Encrypted messaging apps such as WhatsApp and Telegram have long been the preferred method of communication for members of Islamist terror groups such as Daesh. The attackers in the recent Westminster and Stockholm atrocities were both said to have used the former to communicate with associates before ploughing their vehicles into innocent members of the public. As well as using these platforms to communicate, Islamist groups also take advantage of their secure nature to distribute their propaganda material, including gruesome videos of prisoners being decapitated.
The widespread use of these platforms by terrorist entities has prompted calls for the companies behind them to provide security services with back door access to their services. After last month’s Westminster attack, UK Home Secretary Amber Rudd called on WhatsApp to make its service accessible to authorities. In September last year, Dutch spy chief Rob Bertholee said services including Telegram, WhatsApp and Signal should be opened up due to their popularity among extremists.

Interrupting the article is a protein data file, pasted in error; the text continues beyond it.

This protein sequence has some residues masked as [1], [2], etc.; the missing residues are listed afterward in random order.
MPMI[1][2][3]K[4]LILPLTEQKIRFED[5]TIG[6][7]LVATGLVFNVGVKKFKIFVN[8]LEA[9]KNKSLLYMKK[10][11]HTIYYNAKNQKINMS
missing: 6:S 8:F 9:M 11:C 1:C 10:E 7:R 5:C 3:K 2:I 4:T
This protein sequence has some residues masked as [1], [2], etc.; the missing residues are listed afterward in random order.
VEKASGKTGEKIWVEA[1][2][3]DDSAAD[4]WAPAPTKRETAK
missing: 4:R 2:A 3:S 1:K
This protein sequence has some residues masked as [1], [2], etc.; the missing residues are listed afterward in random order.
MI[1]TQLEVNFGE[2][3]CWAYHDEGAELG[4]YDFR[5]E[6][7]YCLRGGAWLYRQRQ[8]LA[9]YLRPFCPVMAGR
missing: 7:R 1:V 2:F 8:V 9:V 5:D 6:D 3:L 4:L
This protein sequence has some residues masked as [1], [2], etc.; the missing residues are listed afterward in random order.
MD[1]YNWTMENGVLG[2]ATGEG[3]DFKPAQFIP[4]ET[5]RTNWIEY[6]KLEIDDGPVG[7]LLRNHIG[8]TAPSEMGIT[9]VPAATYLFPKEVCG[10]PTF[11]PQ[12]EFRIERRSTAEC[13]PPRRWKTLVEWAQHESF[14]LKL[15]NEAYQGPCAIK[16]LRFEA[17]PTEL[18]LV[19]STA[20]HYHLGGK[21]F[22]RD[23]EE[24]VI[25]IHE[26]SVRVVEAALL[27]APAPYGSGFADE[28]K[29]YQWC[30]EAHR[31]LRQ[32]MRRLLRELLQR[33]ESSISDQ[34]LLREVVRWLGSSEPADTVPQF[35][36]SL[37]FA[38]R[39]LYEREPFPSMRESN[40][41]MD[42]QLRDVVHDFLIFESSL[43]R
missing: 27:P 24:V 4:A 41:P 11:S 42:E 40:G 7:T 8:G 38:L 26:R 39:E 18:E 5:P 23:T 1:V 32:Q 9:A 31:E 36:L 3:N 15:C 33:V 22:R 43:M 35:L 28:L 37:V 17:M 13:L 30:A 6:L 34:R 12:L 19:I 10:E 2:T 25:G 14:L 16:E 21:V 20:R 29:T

Away from encrypted platforms, jihadists appear to find it disturbingly easy to disseminate their propaganda on the surface web. A recent investigation by the Times of London revealed that extremists have been profiting from controversial videos on YouTube for years. Some of these films feature Islamists calling on their followers to wage jihad against the West. The paper also revealed that Islamists are using Facebook to disseminate jihadi material online, leading some commentators to question why internet firms are not subject to the same penalties a tradition publisher would face if it allowed similar material to be printed.
The dark web has totally revolutionised the illicit drug market, allowing the criminals behind the trade to operate with near anonymity, while at the same time forcing suppliers to up the quality of the substances they sell. Since the original Silk Road was closed down by the FBI in 2013, scores of copycat dark web market places have sprung up, offering customers the opportunity to buy anything from cannabis to crack cocaine from behind their keyboard.